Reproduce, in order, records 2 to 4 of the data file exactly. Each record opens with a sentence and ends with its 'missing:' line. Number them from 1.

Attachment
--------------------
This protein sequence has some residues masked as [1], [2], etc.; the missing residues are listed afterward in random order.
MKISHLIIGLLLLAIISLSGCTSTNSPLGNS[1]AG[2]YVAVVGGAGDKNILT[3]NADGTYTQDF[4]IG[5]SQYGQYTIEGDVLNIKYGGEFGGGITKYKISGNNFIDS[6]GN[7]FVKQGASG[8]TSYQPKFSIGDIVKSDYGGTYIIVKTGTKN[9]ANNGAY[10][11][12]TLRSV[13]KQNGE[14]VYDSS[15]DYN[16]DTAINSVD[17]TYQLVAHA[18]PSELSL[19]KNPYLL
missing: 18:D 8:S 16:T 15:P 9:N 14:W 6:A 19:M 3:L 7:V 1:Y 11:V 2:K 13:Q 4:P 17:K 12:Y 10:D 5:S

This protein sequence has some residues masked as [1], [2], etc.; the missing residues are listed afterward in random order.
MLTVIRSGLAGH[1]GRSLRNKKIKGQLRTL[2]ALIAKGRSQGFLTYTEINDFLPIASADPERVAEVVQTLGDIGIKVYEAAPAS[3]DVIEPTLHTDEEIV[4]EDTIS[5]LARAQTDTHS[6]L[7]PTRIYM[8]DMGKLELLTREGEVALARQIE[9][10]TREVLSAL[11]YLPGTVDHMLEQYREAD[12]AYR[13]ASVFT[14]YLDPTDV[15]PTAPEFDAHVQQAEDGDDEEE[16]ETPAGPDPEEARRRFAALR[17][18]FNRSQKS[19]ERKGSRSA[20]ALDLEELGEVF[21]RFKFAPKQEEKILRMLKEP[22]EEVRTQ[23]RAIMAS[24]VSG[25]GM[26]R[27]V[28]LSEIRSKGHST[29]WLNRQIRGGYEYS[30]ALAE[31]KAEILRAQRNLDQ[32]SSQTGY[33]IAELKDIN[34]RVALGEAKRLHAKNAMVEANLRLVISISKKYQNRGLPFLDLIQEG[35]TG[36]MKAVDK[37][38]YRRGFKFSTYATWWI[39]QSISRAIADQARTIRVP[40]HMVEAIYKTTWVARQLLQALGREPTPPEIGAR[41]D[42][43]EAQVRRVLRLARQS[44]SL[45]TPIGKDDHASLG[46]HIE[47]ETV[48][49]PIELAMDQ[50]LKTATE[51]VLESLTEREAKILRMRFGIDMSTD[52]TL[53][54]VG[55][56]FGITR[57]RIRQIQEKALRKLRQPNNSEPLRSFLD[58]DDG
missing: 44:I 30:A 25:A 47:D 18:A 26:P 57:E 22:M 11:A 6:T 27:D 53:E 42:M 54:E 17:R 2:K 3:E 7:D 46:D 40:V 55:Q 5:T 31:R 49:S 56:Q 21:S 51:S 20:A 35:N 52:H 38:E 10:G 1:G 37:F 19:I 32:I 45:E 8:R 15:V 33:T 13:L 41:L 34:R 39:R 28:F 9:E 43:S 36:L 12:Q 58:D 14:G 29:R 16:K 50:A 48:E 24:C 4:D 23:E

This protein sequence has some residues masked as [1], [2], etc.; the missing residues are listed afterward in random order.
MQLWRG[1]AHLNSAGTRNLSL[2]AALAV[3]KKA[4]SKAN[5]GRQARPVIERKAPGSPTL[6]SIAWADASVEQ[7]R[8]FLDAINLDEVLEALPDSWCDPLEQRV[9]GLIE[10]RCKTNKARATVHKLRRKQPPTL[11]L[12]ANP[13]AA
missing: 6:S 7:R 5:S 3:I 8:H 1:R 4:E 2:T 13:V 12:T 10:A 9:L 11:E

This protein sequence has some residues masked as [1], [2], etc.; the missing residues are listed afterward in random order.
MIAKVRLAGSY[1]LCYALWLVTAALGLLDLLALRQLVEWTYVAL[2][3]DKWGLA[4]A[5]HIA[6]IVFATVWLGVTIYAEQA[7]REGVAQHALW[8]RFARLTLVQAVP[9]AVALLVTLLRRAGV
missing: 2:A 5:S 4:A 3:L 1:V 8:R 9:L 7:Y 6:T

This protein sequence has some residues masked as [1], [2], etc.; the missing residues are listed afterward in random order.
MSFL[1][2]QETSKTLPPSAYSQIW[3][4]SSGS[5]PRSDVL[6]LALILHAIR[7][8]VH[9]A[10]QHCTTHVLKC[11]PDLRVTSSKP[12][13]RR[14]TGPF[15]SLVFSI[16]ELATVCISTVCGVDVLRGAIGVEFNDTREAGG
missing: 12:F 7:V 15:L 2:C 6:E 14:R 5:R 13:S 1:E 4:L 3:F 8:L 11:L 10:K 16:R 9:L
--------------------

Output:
This protein sequence has some residues masked as [1], [2], etc.; the missing residues are listed afterward in random order.
MLTVIRSGLAGH[1]GRSLRNKKIKGQLRTL[2]ALIAKGRSQGFLTYTEINDFLPIASADPERVAEVVQTLGDIGIKVYEAAPAS[3]DVIEPTLHTDEEIV[4]EDTIS[5]LARAQTDTHS[6]L[7]PTRIYM[8]DMGKLELLTREGEVALARQIE[9][10]TREVLSAL[11]YLPGTVDHMLEQYREAD[12]AYR[13]ASVFT[14]YLDPTDV[15]PTAPEFDAHVQQAEDGDDEEE[16]ETPAGPDPEEARRRFAALR[17][18]FNRSQKS[19]ERKGSRSA[20]ALDLEELGEVF[21]RFKFAPKQEEKILRMLKEP[22]EEVRTQ[23]RAIMAS[24]VSG[25]GM[26]R[27]V[28]LSEIRSKGHST[29]WLNRQIRGGYEYS[30]ALAE[31]KAEILRAQRNLDQ[32]SSQTGY[33]IAELKDIN[34]RVALGEAKRLHAKNAMVEANLRLVISISKKYQNRGLPFLDLIQEG[35]TG[36]MKAVDK[37][38]YRRGFKFSTYATWWI[39]QSISRAIADQARTIRVP[40]HMVEAIYKTTWVARQLLQALGREPTPPEIGAR[41]D[42][43]EAQVRRVLRLARQS[44]SL[45]TPIGKDDHASLG[46]HIE[47]ETV[48][49]PIELAMDQ[50]LKTATE[51]VLESLTEREAKILRMRFGIDMSTD[52]TL[53][54]VG[55][56]FGITR[57]RIRQIQEKALRKLRQPNNSEPLRSFLD[58]DDG
missing: 44:I 30:A 25:A 47:D 18:A 26:P 57:E 22:M 11:A 6:T 27:D 53:E 42:M 54:E 17:R 2:K 3:E 7:D 46:D 40:V 55:Q 5:T 31:R 49:S 56:Q 21:S 51:S 20:A 35:N 52:H 38:E 10:G 1:G 37:F 19:I 32:I 45:E 8:R 15:V 33:T 13:L 41:L 34:R 39:R 28:F 9:E 43:S 36:L 12:Q 58:D 14:G 29:R 16:K 50:A 48:E 24:C 4:D 23:E

This protein sequence has some residues masked as [1], [2], etc.; the missing residues are listed afterward in random order.
MQLWRG[1]AHLNSAGTRNLSL[2]AALAV[3]KKA[4]SKAN[5]GRQARPVIERKAPGSPTL[6]SIAWADASVEQ[7]R[8]FLDAINLDEVLEALPDSWCDPLEQRV[9]GLIE[10]RCKTNKARATVHKLRRKQPPTL[11]L[12]ANP[13]AA
missing: 6:S 7:R 5:S 3:I 8:H 1:R 4:E 2:T 13:V 12:T 10:A 9:L 11:E

This protein sequence has some residues masked as [1], [2], etc.; the missing residues are listed afterward in random order.
MIAKVRLAGSY[1]LCYALWLVTAALGLLDLLALRQLVEWTYVAL[2][3]DKWGLA[4]A[5]HIA[6]IVFATVWLGVTIYAEQA[7]REGVAQHALW[8]RFARLTLVQAVP[9]AVALLVTLLRRAGV
missing: 2:A 5:S 4:A 3:L 1:V 8:R 9:L 7:Y 6:T